The VTI National Transport Library Catalogue

Dotdotcom : Information technology to enable innovative finance Slack, Teresa et al

By: Slack, TeresaPublication details: Transportation Research Board, 2001; Conference proceedings 24, Description: nr 24, s. 54-58Subject(s): USA | Conference | Toll collection | Automatic vehicle identification | Financing | Marketing | Economic efficiency | | 02 | 23Bibl.nr: VTI P9000:24Location: Abstract: Electronic toll collection, long anticipated to be the great enabling technology for toll facilities, has come into its own. Florida's Orlando-Orange County Expressway Authority is managing approximately 150,000 transponder accounts, with electronic (as opposed to cash) toll collections accounting for about 50% of transactions during peak travel hours. In the 12 years since introduction of electronic toll collection on this system, revenues have increased almost threefold, and much of that growth is attributable to the efficiencies inherent in electronic toll collection. One of the implications of increased use of electronic toll collection and automated vehicle identification more generally is the possibility of archiving travel data and marketing the data to public agencies or private corporations that have an interest in more and better knowledge of travel and traffic patterns. Although the dissemination and sale of archived data raises important privacy considerations, it also presents near-term opportunities for improving planning processes and creating new revenue streams. In a similar vein, a growing number of jurisdictions are joining with private corporations to apply vehicle identification technologies to traffic enforcement. The revenue potential afforded by automated traffic enforcement appeals to many, but this benefit pales in comparison with the potential for such technologies to reduce the terrible toll that traffic violations exact in deaths and injuries every year.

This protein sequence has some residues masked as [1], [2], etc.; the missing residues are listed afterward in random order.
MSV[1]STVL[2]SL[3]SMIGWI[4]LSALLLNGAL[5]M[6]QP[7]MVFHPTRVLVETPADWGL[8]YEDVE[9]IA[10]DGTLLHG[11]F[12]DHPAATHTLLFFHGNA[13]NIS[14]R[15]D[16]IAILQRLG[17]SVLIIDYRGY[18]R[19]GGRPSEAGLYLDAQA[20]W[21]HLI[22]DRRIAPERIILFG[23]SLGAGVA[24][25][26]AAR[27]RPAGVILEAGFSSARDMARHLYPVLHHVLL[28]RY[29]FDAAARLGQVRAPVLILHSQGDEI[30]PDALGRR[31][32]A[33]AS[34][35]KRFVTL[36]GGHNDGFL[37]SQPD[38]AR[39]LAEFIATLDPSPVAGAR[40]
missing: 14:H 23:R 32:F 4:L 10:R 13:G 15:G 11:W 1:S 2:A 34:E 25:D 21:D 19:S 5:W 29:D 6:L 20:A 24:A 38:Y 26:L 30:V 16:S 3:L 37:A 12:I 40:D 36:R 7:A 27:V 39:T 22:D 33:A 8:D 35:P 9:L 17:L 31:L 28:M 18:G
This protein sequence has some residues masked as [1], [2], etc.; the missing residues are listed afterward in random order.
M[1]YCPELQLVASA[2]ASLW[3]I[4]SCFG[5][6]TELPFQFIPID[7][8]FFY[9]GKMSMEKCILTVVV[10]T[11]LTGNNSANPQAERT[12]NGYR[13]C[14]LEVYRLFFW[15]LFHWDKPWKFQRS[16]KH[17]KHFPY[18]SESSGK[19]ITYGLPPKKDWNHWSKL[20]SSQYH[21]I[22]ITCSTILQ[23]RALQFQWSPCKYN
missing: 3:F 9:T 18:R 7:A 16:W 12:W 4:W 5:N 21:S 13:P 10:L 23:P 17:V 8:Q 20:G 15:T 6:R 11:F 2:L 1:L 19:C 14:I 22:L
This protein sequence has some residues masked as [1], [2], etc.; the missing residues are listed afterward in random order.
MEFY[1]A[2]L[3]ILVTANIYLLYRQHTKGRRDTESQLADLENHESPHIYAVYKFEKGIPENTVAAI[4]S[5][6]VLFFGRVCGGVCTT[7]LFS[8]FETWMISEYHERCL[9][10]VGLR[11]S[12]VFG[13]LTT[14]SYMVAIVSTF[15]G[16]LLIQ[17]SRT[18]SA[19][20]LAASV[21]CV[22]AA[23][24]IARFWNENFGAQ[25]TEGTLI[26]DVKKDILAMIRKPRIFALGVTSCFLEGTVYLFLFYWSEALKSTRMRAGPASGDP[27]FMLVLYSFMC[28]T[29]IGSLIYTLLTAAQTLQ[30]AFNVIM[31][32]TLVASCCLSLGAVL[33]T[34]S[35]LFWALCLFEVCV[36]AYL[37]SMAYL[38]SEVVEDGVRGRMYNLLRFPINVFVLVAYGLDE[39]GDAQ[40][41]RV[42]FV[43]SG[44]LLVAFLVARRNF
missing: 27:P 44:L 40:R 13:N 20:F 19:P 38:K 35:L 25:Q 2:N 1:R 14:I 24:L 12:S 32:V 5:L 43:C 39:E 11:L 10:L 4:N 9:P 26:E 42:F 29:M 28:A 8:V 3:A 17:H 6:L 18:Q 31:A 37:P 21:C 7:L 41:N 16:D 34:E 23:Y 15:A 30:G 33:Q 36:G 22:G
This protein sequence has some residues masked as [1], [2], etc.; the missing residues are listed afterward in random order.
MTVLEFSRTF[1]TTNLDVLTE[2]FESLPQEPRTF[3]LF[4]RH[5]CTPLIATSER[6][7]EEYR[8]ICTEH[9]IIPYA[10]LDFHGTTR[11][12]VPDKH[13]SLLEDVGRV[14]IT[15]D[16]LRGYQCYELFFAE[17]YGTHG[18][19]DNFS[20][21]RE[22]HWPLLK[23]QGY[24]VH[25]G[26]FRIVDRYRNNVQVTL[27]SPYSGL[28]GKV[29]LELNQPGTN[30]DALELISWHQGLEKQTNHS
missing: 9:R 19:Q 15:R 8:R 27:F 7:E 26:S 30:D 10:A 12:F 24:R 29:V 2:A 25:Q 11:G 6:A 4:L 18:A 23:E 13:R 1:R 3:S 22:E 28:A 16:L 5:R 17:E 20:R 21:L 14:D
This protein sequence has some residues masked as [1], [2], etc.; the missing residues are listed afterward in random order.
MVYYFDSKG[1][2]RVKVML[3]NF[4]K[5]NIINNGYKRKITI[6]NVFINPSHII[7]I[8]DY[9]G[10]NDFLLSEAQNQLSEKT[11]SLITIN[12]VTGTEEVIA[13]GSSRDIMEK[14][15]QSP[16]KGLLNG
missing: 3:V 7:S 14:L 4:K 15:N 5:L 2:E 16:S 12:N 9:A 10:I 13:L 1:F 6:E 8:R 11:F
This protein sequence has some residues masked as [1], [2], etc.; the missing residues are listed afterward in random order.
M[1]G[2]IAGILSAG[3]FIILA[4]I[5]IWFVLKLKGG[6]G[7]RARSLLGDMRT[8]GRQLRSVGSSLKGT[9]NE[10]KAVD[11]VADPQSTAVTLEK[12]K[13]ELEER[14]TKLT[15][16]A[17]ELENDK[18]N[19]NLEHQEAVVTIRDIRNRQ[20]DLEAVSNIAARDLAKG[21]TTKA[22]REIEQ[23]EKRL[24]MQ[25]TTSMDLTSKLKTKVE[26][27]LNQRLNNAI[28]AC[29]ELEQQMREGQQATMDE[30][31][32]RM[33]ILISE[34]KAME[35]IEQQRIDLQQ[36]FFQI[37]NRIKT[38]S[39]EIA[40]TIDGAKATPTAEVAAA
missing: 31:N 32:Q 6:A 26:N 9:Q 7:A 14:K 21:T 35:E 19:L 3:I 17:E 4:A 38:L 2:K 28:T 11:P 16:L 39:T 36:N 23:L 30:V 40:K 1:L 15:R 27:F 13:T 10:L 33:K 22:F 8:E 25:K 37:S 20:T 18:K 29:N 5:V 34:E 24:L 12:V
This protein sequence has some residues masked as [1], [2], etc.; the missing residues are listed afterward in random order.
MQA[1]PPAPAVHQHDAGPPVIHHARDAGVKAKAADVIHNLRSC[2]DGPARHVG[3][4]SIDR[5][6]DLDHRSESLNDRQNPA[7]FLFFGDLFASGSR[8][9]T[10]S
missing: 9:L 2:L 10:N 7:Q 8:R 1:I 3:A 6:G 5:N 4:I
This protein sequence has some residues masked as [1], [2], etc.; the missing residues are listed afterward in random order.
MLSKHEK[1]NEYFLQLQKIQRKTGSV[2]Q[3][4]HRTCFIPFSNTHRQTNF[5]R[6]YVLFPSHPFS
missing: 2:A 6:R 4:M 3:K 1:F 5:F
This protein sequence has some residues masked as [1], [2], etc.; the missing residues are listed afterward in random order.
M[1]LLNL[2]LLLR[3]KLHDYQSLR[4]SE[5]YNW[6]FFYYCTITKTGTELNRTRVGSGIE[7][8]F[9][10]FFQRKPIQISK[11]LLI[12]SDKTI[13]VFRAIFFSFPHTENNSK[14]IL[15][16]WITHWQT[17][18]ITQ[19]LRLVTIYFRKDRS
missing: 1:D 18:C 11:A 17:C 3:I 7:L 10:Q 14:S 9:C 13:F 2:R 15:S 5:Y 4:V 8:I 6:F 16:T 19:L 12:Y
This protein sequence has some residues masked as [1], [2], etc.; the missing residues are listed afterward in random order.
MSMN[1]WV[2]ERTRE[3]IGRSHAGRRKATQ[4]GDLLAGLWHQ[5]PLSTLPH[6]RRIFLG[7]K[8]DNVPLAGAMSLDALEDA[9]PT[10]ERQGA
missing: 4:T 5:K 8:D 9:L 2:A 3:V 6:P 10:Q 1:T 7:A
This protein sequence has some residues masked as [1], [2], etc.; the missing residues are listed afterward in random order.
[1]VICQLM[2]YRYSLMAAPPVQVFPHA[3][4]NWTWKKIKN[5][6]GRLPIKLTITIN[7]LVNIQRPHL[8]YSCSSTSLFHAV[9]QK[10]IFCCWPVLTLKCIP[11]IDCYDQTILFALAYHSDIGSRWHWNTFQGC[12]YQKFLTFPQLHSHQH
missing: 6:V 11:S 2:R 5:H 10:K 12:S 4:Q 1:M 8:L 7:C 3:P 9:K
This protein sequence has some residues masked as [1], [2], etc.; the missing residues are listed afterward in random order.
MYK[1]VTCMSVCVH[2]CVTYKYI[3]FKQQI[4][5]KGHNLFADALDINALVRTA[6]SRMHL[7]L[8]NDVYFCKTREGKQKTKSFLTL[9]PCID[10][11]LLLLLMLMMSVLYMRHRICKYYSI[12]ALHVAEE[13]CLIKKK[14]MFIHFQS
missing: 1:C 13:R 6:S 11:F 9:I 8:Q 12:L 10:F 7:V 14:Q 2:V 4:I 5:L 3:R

Item type: Reports, conferences, monographs
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Electronic toll collection, long anticipated to be the great enabling technology for toll facilities, has come into its own. Florida's Orlando-Orange County Expressway Authority is managing approximately 150,000 transponder accounts, with electronic (as opposed to cash) toll collections accounting for about 50% of transactions during peak travel hours. In the 12 years since introduction of electronic toll collection on this system, revenues have increased almost threefold, and much of that growth is attributable to the efficiencies inherent in electronic toll collection. One of the implications of increased use of electronic toll collection and automated vehicle identification more generally is the possibility of archiving travel data and marketing the data to public agencies or private corporations that have an interest in more and better knowledge of travel and traffic patterns. Although the dissemination and sale of archived data raises important privacy considerations, it also presents near-term opportunities for improving planning processes and creating new revenue streams. In a similar vein, a growing number of jurisdictions are joining with private corporations to apply vehicle identification technologies to traffic enforcement. The revenue potential afforded by automated traffic enforcement appeals to many, but this benefit pales in comparison with the potential for such technologies to reduce the terrible toll that traffic violations exact in deaths and injuries every year.

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